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The lake sturgeon, Acipenser fulvescens, once ranged across North America from the Great Lakes and

Steve Fraley, Western Aquatic Wildlife Diversity Coordinator, Division of Inland Fisheries at NCWRC - Don Hendershot photo

Steve Fraley, Western Aquatic Wildlife Diversity Coordinator, Division of Inland Fisheries at NCWRC – Don Hendershot photo

Hudson Bay drainages down the Mississippi to Louisiana and from the east coast to Wisconsin. But this prehistoric creature (sturgeons date back 135 million years) has had a tough go of it for the last 100 years or so. The dam building craze of the 20th Century often blocked access to the sturgeons’ natal (river or area where they hatched) spawning grounds. Some lake sturgeons migrate more than 100 miles upstream to spawn. Loss of spawning and feeding habitat plus degradation of water quality due to large-scale deforestation and unfettered industrial pollution coupled with over-fishing exacerbated the situation. Today the lake sturgeon is considered threatened or endangered in 19 of the 20 states within its range.

The last anecdotal record from Western North Carolina is from the French Broad River near Hot Springs in the mid 1940s. Today, thanks to collaboration among the U.S. Fish and Wildlife Service, Tennessee Aquarium Research Institute, Tennessee Wildlife Resource Agency, Tennessee Valley Authority, North Carolina Wildlife Resources and others, lake sturgeons are once again splashing in the French Broad.

According to Steve Fraley, Western Aquatic Wildlife Diversity Coordinator, Division of Inland Fisheries at NCWRC, the reintroduction of lake sturgeon to the region began back in the late 1990s when U.S. Fish & Wildlife and the Tennessee Aquarium began to experiment with captive culture.

Fraley said NCWRC became interested in the project in the early 2000s and that he began discussions with primary partners around 2006. At that time, Warm Springs National Fish Hatchery in Georgia was the only source for captive culture and there were no fish to spare to expand the effort. But in the late 2000s, the National Fish Hatchery in Edenton, North Carolina joined the effort making more fish available and in 2013 NCWRC became involved.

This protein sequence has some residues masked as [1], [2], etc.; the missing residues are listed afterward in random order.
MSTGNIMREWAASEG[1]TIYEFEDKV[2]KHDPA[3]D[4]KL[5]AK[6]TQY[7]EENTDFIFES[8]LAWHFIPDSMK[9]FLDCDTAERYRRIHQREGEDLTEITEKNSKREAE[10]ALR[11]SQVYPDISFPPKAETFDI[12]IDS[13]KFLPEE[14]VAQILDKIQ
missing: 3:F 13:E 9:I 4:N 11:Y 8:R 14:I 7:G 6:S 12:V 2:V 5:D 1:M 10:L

Fraley said there were a number of reasons the agency wanted to become involved. He noted that restoration of native wildlife was a fundamental objective of NCWRC plus, “Lake sturgeon are considered to be an important part of the big river ecosystem that was missing, as well as a large potentially popular sport and food fish, as well as potentially sustaining a commercial harvest at some point.”

And, according to Fraley it didn’t hurt that the sturgeon, “…are also just flat out cool and charismatic and people really like them and supported the effort.”

He said that nearly 16,000 sturgeon have been released in the French Broad near Hot Springs since 2015. Fraley said that because the lake sturgeon is such a long-lived fish (some females may live for 150 years) and can take up to 15 – 20 years to sexually mature, “…the objective is to stock them annually until we see evidence of gravidity [females with eggs] and spawning, then back off and assess how well they reproduce and recruit wild-spawned fish into the population.  That is, at least 15 – 20 years.”

Fraley said NCWRC will use a variety of methods including electrofishing, gill nets, baited trot lines and implanted radio transmitters to monitor the fish and that success will be measured by, “…the presence of mature adults and evidence of recruitment of wild-spawned fish into the population and hopefully, a self-sustaining population that could support a sustainable harvestable fishery.”

If NCWRC and partners are successful, when dinosaurs roamed the earth could be now.

Steve Fraley, Western Aquatic Wildlife Diversity Coordinator, Division of Inland Fisheries at NCWRC - Don Hendershot photo

Steve Fraley, Western Aquatic Wildlife Diversity Coordinator, Division of Inland Fisheries at NCWRC – Don Hendershot photo

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Author: don

Don Hendershot's love affair with nature began early, growing up in the swamps and bayous of Louisiana. His fascination with the outdoors led to a degree in Wildlife Conservation from Louisiana Tech University.

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